This much is obvious: The proposed Gallo Winery project in Chester County should be approved by the S.C. Legislature.
It’s what is commonly known as a no-brainer. Back to that later.
But this much is just as obvious: Gallo should not be granted the right to have what are called “remote tasting rooms” unless any and all commercial wineries in the state are given the same opportunity.
As someone who favors both capitalism and common sense, the battle over the proposed Gallo project shows how those things are left in the dust when South Carolina’s complicated, antiquated alcohol distribution and sales laws come into play.
In a nutshell, the system now protects existing wholesalers and retailers, requiring alcohol producers to go through them to distribute and sell their products.
That should stop now, with the Palmetto State joining the 21st century (or at least the 20th) when it comes to those alcohol laws.
The Gallo project offers the impetus to make the long needed change, but of course alcohol wholesalers and retailers are fighting it tooth and nail. Or cork and bottle. Or something.
And that is understandable, as the old way is their way. I mean, who doesn’t want a guaranteed, never ending, government dictated and legally protected source of business?
But then there’s that little thing called capitalism. You know, free markets and all that. Again, I favor it.
Which is not to say I don’t understand the position of the wholesalers and retailers. They’ve worked hard to build their businesses, many of which go back generations. But things change in the marketplace.
For example, when I was growing up we had three TV channel choices. Then cable came along and gave us 300. Then streaming came along and gave us 3,000, or whatever it may now be.
Bruce Springsteen even wrote a great song about the overwhelming media wasteland as it began to wash over us 30 years ago. It’s called “57 Channels and Nothing On.”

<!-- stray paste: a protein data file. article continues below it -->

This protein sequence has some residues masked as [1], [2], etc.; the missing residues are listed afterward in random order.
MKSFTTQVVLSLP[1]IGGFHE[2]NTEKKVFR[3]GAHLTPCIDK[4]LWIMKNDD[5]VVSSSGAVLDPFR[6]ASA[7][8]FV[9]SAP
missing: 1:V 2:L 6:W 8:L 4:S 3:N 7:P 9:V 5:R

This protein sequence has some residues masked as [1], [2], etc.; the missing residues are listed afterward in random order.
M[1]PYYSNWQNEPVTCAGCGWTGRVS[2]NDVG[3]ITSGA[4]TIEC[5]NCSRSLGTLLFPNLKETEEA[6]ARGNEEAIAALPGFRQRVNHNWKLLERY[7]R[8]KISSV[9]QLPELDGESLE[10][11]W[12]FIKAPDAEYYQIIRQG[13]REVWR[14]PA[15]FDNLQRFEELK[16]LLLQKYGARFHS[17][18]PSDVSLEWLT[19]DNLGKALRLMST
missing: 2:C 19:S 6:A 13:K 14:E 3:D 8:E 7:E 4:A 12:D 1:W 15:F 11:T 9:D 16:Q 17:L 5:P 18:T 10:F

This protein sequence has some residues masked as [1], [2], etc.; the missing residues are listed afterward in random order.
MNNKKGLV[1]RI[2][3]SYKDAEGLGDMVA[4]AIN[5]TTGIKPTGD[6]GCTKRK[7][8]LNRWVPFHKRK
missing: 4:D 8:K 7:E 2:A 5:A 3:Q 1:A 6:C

If you’re too young to have heard it or too old to remember it, I urge you to call up the video and check it out.
My point is, the government did not protect those three original TV networks from competition when cable came along, nor did it protect the 300 cable outlets from competition when streaming came along.
The same should be true for wineries (and all businesses), as it is not the Legislature’s job and should not be in their thinking to protect old systems and old players just because they represent the old ways of doing things.
Accordingly, the Legislature should overhaul the alcohol sales system in South Carolina and let the free market work.
But they must also allow it to work for everyone, with a level playing field that does not give Gallo preferential treatment when it comes to remote tasting rooms.
Those are small, winery owned establishments (and any new law should cover breweries and distilleries in the same manner) that offer thimble-sized tastings of the company’s offerings, along with the opportunity to purchase bottles to take home.
The core issue is why in South Carolina a big winery operation (as Gallo would be) or a small one (as a number of existing in-state wineries are) cannot sell their own product directly to consumers at remote tasting rooms (which are nothing more than retail outlets owned and operated by the wineries).
There is simply no reason to prohibit that, other than the protection of certain businesses at the expense of others.
Nor do I think remote tasting rooms (generally placed in high traffic tourism areas) would kill existing wholesalers and retailers, though it may force them to look for new business opportunities.
If those folks are smart (and they are), they would invest with existing in-state wineries to establish their own tasting rooms, joining in the new sales and marketing strategy and promoting South Carolina grown and produced products.
Now back to the no-brainer element of all this: Gallo’s plan calls for an initial $400 million investment and 500 jobs in a rural South Carolina county that badly needs it.
Get it done. But do it fairly.
Kevin Fisher is president of Fisher Communications, a Columbia advertising and public relations firm. He is active in local issues involving the arts, conservation, business and politics.